Nature-based Solutions 101
Nature-based solutions are among the most cost-effective strategies to counter the challenges society faces — the dual crises of biodiversity loss and climate change. That’s why NCC is allied with nature to address these crises.
According to the International Union for Conservation of Nature, nature-based solutions are actions to protect, sustainably manage and restore ecosystems, effectively benefitting human well-being and biodiversity.
Read below for highlights of NCC properties where nature and NCC are working hand in hand to provide nature-based solutions.
Minesing Wetlands, Ontario
Healthy marshes and wetlands act as a natural sponge. They store water, cutting the volume by as much as half during peak flood season. The Minesing Wetlands in Ontario are considered one of the most important wetlands in the world and are designated a Ramsar Wetland of International Importance.
Minesing Wetlands, ON (Photo by Mike Ford)
While the area has become a cherished spot for visitors, it is far more than just a wilderness jewel. In essence, the marsh is vast enough to spread out water’s flow during flood season and slow it down. Communities downstream are protected from catastrophic floods, now and for years to come.
The health and well-being that time in nature offers are two other nature-based solutions. There is growing scientific evidence that spending time in natural areas has benefits that range from increasing mental acuity to alleviating obesity, attention issues, anxiety and depression.
Planting milkweed, Asquith, SK (Photo by Ruth Thompson)
Many of NCC’s properties, such as Asquith in Saskatchewan, offer trails and other features to help visitors connect with nature and harness the power of nature to boost mental and physical health.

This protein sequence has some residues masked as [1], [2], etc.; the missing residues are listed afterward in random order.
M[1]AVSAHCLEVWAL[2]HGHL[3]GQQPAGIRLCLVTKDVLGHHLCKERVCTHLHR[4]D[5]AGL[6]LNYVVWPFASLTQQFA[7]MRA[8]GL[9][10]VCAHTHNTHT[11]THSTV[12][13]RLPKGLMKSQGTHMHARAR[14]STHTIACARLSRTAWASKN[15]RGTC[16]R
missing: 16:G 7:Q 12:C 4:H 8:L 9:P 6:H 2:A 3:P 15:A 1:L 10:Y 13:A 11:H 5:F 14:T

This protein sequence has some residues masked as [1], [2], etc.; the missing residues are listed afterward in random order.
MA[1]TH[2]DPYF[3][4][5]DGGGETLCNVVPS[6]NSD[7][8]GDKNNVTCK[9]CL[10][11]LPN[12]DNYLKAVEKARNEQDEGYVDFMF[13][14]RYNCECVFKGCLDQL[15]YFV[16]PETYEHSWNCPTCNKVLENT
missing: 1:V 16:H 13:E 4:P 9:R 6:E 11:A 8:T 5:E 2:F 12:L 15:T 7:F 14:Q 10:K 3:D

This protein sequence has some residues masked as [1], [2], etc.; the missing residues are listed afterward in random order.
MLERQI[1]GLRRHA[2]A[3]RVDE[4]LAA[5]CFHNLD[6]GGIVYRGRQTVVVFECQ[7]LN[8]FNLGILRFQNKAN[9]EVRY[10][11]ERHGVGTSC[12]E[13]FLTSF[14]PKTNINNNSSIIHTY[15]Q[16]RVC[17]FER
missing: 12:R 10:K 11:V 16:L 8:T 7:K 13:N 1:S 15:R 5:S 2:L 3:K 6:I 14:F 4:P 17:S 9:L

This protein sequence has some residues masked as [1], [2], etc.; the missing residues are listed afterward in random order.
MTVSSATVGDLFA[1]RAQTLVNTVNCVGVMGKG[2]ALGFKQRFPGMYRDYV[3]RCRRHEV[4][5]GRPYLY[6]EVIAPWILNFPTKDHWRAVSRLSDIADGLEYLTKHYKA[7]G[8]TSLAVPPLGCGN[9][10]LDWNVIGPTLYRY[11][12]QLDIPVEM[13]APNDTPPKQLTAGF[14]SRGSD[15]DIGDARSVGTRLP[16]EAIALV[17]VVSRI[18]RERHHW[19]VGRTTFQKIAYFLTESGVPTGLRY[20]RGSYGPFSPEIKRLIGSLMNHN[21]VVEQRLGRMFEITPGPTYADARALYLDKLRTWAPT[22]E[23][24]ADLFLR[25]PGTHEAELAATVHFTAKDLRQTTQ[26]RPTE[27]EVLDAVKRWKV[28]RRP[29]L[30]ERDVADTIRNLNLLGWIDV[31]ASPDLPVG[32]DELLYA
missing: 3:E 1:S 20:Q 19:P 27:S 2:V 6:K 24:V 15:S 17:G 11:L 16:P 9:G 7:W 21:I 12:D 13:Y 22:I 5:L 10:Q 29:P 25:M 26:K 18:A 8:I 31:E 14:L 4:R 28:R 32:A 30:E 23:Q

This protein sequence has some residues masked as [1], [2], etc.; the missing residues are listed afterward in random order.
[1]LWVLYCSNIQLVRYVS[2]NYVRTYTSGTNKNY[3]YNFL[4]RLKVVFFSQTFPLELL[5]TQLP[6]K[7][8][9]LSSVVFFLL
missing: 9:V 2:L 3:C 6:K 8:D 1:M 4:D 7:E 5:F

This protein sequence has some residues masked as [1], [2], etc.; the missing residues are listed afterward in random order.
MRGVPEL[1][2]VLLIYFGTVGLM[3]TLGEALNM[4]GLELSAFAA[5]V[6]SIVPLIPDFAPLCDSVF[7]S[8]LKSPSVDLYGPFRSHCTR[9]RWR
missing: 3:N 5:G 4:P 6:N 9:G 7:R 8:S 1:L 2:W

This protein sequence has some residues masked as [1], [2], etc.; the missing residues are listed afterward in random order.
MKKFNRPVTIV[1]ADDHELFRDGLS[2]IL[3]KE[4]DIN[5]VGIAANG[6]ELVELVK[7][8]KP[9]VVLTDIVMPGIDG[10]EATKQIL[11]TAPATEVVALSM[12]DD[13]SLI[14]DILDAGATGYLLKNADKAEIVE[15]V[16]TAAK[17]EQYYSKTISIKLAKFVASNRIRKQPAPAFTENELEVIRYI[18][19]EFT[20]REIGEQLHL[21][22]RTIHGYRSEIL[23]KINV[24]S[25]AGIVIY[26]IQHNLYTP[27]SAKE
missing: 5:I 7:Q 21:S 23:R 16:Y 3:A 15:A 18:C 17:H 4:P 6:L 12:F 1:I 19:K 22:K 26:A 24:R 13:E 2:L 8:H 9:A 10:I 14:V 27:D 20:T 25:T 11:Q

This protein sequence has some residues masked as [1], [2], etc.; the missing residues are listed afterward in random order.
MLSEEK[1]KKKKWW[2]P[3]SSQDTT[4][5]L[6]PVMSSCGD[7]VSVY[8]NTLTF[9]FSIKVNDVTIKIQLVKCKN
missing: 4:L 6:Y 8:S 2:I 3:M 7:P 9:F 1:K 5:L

Marsh Ranch, Alberta
By protecting natural areas, like Marsh Ranch in Alberta, we can ensure livelihoods for ranchers and landowners who use the land, while ensuring the health and well-being of cattle.
Marsh Ranch, AB (Photo by Carys Richards / NCC)
Healthier grasslands lead to a greater diversity of native plants and animals. And in many cases, native plants allow the grasslands to be a more powerful sponge for carbon.
Riverside-Albert, New Brunswick
In addition to flood mitigation, healthy natural areas act as giant kidneys. They filter sediments and contaminants, such as heavy metals and agricultural fertilizers, out of the water as it passes through.
Riverside-Albert, NB (Photo by NCC)
In the village of Riverside-Albert, New Brunswick, NCC’s project was urgently practical: using nature’s own power to protect drinking water. NCC worked to conserve the forest surrounding the town’s reservoir, which helped slow down and filter the water before it reached the reservoir.
Darkwoods, British Columbia
The conservation of natural areas, such as Darkwoods in BC, is an important tool in efforts to mitigate the impacts of climate change. Darkwoods has sustained more than four decades of small-scale timber harvest.
Darkwoods Conservation Area, BC (Photo by Gordon MacPherson)
Now, with the timber activity on the property diminishing under NCC’s ownership, the vast majority of the forest will remain standing and will absorb and sequester a larger amount of carbon dioxide than would occur if logging operations continued at a more intense level. Carbon sequestration is an important strategy in reaching Canada’s net-zero emission goals.
Rivière aux Brochets, Quebec
Once a natural area is conserved, the work of ecosystem restoration can be critical to species at risk recovery, the fight against biodiversity loss and maintaining the benefits and services that nature provides for people. Seventy kilometres southeast of Montreal, in a small section of the Rivière aux Brochets, is one of the few known spiny softshell turtle egg-laying sites.
Rivière aux Brochets, QC (Photo by NCC)
Since spiny softshell turtles tend to return to the same nesting and hibernation sites year after year, it is therefore even more crucial to conserve these critical habitats. NCC now protects and cares for two sites along the river. Overall, NCC conserves habitat for at least 236 species at risk in Canada.